Navigating the energy transition

Navigating the energy transition

Why do we have to take care of the energy transition in urban areas and big cities?


Sebastian Lührs, responsible for strategy and business development at E.ON, explains how the energy demand in German cities must be addressed.

Navigating the energy transition

It's autumn in Berlin: there's a cold fresh wind, from time to time a sunbeam. We're meeting with Sebastian Lührs for a short sailing trip. The North German native loves to be out on the water. When sailing, he's happy and switches off and relaxes. But he also knows how it is to be under pressure. In his job, he's always in motion. He works on sustainable city solutions and the implementation of the urban energy transition.

E.ON:

Mr. Lührs, more and more people are moving to cities. So more CO2 is emitted, which means that climate and the environment suffer. Can the urban energy transition succeed?

Sebastian Lührs:

It's true that the consequences of urbanization will come back to haunt us if we do not act consistently. Today, around 60 million Germans live in cities, where space is limited and energy demands are very large. However, many city people produce significantly less emissions per capita than in less densely populated areas. However, we must massively reduce emissions. When hearing about the energy transition, most people initially think of renewable electricity. In cities, the transport and district heating sectors offer plenty of potential. We have done much too little, for years.

Sebastian Lührs
Sebastian Lührs
Sebastian Lührs

And, your suggestion?

We have to start looking at electricity, heating & transport as a single entity. Electromobility will contribute decisively to reducing energy consumption in traffic, because the electric engine is much more efficient than the combustion engine. We, as E.ON, don't only just supply the renewable electricity, for example, from our wind parks in the surrounding of Berlin, but we also take care of the entire charging infrastructure. It is particularly challenging to implement a heating transition. For the time being, there is no standard solution, which we can simply pull out of a bag. We therefore work closely with the real estate industry - in the areas of electric mobility and heating.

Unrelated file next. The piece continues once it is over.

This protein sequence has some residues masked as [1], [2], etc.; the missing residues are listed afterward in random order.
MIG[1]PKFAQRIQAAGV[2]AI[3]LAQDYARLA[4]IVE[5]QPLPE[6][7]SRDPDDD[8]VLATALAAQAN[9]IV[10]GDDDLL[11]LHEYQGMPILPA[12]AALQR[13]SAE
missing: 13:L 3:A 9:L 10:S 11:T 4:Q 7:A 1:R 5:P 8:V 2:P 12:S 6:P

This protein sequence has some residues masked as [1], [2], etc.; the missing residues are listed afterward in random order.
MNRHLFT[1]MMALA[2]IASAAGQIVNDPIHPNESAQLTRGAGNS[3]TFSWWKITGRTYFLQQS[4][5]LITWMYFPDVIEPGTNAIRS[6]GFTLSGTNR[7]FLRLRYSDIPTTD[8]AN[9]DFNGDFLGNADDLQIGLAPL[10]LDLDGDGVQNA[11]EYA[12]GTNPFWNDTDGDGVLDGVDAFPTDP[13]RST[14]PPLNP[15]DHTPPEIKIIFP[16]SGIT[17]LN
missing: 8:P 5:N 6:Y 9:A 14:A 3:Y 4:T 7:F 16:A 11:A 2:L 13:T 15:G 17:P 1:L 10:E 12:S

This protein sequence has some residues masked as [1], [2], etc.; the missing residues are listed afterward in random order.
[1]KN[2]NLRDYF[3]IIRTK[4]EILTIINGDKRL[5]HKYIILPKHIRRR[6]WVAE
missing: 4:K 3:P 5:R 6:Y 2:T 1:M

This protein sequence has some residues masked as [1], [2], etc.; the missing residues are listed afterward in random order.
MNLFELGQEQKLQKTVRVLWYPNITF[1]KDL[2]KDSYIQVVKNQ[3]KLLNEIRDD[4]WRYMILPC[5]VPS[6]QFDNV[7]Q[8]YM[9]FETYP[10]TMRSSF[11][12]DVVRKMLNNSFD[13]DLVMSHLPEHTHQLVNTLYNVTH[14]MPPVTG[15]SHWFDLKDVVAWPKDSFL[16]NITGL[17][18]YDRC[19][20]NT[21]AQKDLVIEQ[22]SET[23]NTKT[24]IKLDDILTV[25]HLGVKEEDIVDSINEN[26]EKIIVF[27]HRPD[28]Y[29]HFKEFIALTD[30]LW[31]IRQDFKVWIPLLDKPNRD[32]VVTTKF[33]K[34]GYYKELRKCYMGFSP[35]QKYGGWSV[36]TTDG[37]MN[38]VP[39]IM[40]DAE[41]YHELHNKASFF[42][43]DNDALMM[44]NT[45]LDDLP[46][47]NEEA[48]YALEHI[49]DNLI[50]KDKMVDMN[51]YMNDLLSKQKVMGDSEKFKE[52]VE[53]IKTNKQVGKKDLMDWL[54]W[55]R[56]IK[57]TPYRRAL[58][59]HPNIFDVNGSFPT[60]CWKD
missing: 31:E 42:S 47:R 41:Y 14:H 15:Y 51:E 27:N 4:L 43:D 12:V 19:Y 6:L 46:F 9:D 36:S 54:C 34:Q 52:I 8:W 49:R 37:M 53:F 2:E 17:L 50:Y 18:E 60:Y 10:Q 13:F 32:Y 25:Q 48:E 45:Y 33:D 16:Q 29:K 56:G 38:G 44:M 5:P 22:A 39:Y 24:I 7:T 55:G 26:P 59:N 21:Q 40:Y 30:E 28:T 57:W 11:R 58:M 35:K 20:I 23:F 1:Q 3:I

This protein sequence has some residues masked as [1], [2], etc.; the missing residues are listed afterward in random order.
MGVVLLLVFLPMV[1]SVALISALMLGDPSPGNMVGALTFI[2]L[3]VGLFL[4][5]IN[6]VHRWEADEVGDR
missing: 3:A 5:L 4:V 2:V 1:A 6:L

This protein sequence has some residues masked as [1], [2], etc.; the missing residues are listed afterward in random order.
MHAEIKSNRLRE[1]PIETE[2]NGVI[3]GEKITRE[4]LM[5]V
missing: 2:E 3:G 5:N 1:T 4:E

We have to start looking at electricity, heating & transport as a single entity.

How do you imagine this cooperation?

At the very start, it's important to think about e-mobility in every new building and every time you optimize an existing building, so that you don't have to do expensive retrofits later. I am not saying that we have to equip every parking lot today with a charging point - but the possibility of a cost-effective retrofit must be ensured in every case. For a sustainable heat supply, decentralized solutions such as heat pumps have the advantage that they are not only economical and climate-friendly today, but also in the future, as heat pumps can easily be combined with new technologies. Although the real estate sector has already understood this to a large extent - in order to reach the federal government’s climate goals, much more needs to be done. We'd like to help.

Pushing through lots of building renovations quickly lead to higher rents. Tenants won't be enthusiastic ...

I don't want to talk about what's gone wrong in the past. We certainly have not been choosing and still today don't always choose the most favourable way to save CO2. That is why we need transparency about what is being done and for what reasons - and what it costs in detail. Not only between us and the real estate industry, but especially when it comes to dealing with tenants. Then we can have a fact-based discussion about what is required, right or unimportant. We need a dialogue and a willingness to do things differently. This can include simple but effective and cost-effective measures, such as the replacement of a thirty-year-old heating installation.

Felix Schmidt
Author
Felix Schmidt
Digital Communications and Social Media

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